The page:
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Thread: Massive poaching in apalachicola nation forest

  1. #17
    N=R* fs fp ne fl fi fc L Pyro's Avatar
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    I was just thinking on this and while I doubt anyone would be dumb enough to act this way I want to make a post here letting everyone know that while talk of wanting to do something to re-establish the population is fine ABSOLUTELY NO ONE should take it upon themselves to go to this site and attempt to harvest any remaining plants or seeds. If this site has been compromised then it should be left for organized groups with pre-existing programs to look into restoring the site and any individuals who might go and harvest material or seed with the best of intentions would only screw the situation up more.
    'My love was science- specifically biology and, more specifically, when placed in a common jar, which of two organisms would devour the other.'

    See You Space Cowboy

    actagggcagtgatatcccattggtacatggcaaattagcctcatgat
    Hagerstown, Maryland

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  2. #18

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    CP listserve message
    Looks like there is some bad news...

  3. #19
    N=R* fs fp ne fl fi fc L Pyro's Avatar
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    I just recieved this message from the ABG. It is from a contact they have in the area. I also recieved a message from Jim saying he might be confused about the location of the site he was looking at and that it might not be the real one we are all concerned about. Jim will be checking this weekend based on conversations with a couple other people.

    As it stands the main site is still intact so again I emphasize that NO ONE should even think of going down and collecting material in the interest of saving the site. To do so would make you the poacher.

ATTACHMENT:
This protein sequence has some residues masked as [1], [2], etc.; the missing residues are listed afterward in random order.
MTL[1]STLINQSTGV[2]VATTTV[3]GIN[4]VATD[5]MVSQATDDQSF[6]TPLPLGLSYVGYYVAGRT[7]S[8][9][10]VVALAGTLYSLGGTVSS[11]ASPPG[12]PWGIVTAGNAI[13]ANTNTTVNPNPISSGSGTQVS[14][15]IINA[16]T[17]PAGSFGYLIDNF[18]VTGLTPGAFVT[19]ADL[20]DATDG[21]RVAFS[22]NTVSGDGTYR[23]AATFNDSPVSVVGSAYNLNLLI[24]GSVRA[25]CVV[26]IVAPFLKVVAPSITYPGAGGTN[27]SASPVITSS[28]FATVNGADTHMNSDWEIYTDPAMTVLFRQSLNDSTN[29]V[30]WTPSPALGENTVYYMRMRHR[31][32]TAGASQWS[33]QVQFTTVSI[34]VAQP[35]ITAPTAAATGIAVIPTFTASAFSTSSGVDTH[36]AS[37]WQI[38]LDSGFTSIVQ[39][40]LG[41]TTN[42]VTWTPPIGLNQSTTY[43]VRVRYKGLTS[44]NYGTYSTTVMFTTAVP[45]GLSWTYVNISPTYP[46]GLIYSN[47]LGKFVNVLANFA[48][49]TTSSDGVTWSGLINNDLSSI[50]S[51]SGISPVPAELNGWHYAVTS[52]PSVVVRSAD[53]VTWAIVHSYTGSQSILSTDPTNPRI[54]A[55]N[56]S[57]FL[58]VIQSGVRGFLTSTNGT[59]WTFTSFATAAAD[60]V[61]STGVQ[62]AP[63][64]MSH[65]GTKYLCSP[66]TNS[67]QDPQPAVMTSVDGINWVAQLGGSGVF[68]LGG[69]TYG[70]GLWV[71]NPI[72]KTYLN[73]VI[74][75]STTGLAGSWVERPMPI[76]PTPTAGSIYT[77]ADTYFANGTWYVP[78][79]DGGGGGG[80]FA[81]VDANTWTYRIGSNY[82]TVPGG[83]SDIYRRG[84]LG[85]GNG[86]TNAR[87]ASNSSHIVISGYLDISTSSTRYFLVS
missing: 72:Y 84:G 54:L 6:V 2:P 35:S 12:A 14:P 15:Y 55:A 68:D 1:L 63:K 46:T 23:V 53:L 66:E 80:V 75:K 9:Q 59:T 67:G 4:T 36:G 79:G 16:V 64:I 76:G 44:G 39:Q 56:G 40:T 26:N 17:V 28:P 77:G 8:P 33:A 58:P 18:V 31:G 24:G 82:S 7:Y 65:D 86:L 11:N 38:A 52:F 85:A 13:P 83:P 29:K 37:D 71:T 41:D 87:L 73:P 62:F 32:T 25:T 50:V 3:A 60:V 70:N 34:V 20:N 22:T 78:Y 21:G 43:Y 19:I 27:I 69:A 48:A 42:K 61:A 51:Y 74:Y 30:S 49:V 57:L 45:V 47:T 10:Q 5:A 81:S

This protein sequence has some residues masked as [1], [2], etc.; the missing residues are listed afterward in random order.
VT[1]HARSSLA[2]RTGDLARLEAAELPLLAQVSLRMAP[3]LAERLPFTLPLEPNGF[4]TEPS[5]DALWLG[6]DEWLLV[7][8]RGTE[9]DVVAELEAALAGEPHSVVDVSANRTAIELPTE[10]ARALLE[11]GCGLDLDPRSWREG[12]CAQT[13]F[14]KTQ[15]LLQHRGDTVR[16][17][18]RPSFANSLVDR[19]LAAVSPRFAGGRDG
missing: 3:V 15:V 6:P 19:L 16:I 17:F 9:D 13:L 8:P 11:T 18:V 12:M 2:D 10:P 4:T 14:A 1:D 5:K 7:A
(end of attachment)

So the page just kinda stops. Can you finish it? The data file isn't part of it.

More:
Quote Originally Posted by [b
    Quote[/b] ]I'm not sure if this is the "big site" in Sumatra about XXX yards north of the
    tower on the East side of Hwy XXX. At this particular site there is no ditch
    to cross to get to the plants. i was down there 3 weeks ago and saw
    well over a thousand plants (all RTF) - enough that two dumptrucks could not have
    carried them away. i'll be going back down in 2 weeks, so I can check the
    site out again. i get down there about 4 times a year (for the past 6 years)
    and I have yet to see one incidence of poaching in all this time at approximately
    7-8 flava sites that I visit; however, there are anecdotal reports of apparent dig
    holes observed over the years. I think (hope) there may be some confusion about
    site location - either on my part or Jim's.

    I'm not sure if Jim is referring to another smaller red tube site in this area that
    I am not aware of - but generally all variants of RTF are present at approximately
    4 sites for this variety that i know about. Feel free to forward this email.


    'My love was science- specifically biology and, more specifically, when placed in a common jar, which of two organisms would devour the other.'

    See You Space Cowboy

    actagggcagtgatatcccattggtacatggcaaattagcctcatgat
    Hagerstown, Maryland

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    actagggcagtgatatcccattggtacatggcaaattagcctcatgat

  4. #20
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    Last year was probably one of the best years to see Sarracenias in the SE US because, of adequate precipitation. Most years, including this year, many plants in the field look stressed. Some plants even return to a dormant state, only to recover when conditions are optimal. Only by visiting a site several different times per year for several years, can you begin to appreciate the remarkable adaptation of these plants.